Tag: Leukemia

Helping transplanted stem cells stick around and do their jobs: New microgel encapsulation method paves the way for more efficient cell therapies

Bone marrow transplants of hematopoietic stem cells have become standard treatment for a host of conditions including cancers of the blood and lymphatic systems, sickle cell anemia, inherited metabolic disorders, and radiation damage. Unfortunately, many bone marrow transplants fail due to rejection by the patient’s immune system or graft-versus-host disease (in which the transplanted marrow

Major breakthrough in the treatment of leukemia

A molecular process involved in the action of anti-leukemia drugs has been discovered at Université de Montréal’s Institute for Research in Immunology and Cancer (IRIC). While calling into question a central tenet of oncology, this discovery, published today in the journal Cancer Cell, also holds promise for the development of effective treatments in the near

Targeted therapy proves effective against aggressive rare blood cancer: Clinical study treating BPDCN with tagraxofusp led to first FDA approval for the disease

A multi-institutional clinical trial has given good results for a targeted therapy to treat a rare, aggressive blood cancer known as blastic plasmacytoid dendritic-cell neoplasm (BPDCN). Details on the trial, which supported Food and Drug Administration approval of the tagraxofusp therapy in December 2018, have been published in the New England Journal of Medicine. Diagnosed

Mechanism of resistance to BRAF inhibitors in melanoma identified: A conserved stress response mechanism leads to BRAF inhibitor resistance through AP-1 activation

Melanoma is one of the most aggressive types of skin cancer, but recent advances in targeted therapies have improved the prognosis for many patients. Unfortunately, for some patients these positive outcomes are not long lasting, due to the development of drug resistance and tumor recurrence. Moffitt Cancer Center researchers have discovered a mechanism by which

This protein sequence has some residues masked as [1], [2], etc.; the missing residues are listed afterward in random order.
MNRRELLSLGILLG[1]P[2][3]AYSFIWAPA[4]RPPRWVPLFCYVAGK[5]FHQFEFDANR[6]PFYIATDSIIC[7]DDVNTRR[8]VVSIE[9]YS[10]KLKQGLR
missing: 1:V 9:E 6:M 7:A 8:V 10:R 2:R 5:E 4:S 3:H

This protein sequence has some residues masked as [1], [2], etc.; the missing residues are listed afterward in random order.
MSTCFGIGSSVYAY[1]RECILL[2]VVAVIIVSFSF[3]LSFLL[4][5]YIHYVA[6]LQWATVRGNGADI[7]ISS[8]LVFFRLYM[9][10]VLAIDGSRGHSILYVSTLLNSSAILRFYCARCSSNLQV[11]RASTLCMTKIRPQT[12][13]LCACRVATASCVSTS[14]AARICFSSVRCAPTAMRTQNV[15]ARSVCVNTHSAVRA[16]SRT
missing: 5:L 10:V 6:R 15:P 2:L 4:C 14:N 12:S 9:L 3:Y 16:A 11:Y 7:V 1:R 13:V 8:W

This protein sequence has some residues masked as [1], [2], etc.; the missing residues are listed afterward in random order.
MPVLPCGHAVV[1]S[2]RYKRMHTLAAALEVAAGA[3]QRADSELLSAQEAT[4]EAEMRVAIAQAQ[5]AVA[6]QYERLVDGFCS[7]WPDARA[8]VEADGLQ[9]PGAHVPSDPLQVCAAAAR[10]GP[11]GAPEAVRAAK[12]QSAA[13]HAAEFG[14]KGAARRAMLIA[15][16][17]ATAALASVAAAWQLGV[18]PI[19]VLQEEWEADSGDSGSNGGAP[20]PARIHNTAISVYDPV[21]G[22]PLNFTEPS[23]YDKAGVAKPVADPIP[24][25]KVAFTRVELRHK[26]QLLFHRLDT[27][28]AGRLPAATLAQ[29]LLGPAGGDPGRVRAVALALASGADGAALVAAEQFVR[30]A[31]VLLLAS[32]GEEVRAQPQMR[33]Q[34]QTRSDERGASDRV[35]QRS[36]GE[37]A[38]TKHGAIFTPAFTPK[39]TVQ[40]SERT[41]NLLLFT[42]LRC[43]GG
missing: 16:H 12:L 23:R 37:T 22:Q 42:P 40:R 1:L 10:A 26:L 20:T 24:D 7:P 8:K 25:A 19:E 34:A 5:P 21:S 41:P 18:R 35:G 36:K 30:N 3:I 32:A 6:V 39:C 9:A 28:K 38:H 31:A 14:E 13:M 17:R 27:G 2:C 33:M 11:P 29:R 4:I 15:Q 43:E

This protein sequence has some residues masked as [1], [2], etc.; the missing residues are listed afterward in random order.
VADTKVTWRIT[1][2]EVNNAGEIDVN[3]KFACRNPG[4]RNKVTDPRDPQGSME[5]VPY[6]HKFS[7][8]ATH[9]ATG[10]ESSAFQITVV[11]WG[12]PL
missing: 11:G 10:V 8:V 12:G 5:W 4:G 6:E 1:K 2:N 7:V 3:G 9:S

Radiomics predicts who will benefit from chemotherapy

Using data from computed tomography (CT) images, researchers may be able to predict which lung cancer patients will respond to chemotherapy, according to a new study published in the journal Radiology: Artificial Intelligence. Platinum-based chemotherapy is typically the first-line treatment of advanced-stage non-small cell lung cancer (NSCLC). However, only about one in four patients responds

New form of hereditary osteoporosis

A research group headed by Professor Outi Mäkitie, University of Helsinki, Finland, identified in families with childhood-onset osteoporosis disease-causing mutations in a gene that had previously not been connected with the skeletal system or osteoporosis. “Through extensive genetic research, we identified a gene defect underlying osteoporosis in two Finnish families with several affected family members.

Advancing therapy by measuring the ‘games’ cancer cells play

Cleveland: Despite rapid advances in targeted therapies for cancer, tumors commonly develop resistance to treatment. When resistance emerges, tumor cells continue to grow unchecked, despite all attempts to slow cancer progression. While mutations in cancer cells significantly affect drug sensitivity, it is increasingly recognized that ecological interactions between cells can also play a role. Jacob